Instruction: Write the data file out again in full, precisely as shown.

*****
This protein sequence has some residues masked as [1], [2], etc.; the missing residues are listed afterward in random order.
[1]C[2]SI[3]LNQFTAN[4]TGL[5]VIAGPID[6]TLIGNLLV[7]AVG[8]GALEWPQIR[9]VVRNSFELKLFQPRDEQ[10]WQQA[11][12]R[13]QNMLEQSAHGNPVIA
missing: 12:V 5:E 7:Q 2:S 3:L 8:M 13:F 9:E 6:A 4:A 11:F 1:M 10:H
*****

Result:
This protein sequence has some residues masked as [1], [2], etc.; the missing residues are listed afterward in random order.
[1]C[2]SI[3]LNQFTAN[4]TGL[5]VIAGPID[6]TLIGNLLV[7]AVG[8]GALEWPQIR[9]VVRNSFELKLFQPRDEQ[10]WQQA[11][12]R[13]QNMLEQSAHGNPVIA
missing: 12:V 5:E 7:Q 2:S 3:L 8:M 13:F 9:E 6:A 4:A 11:F 1:M 10:H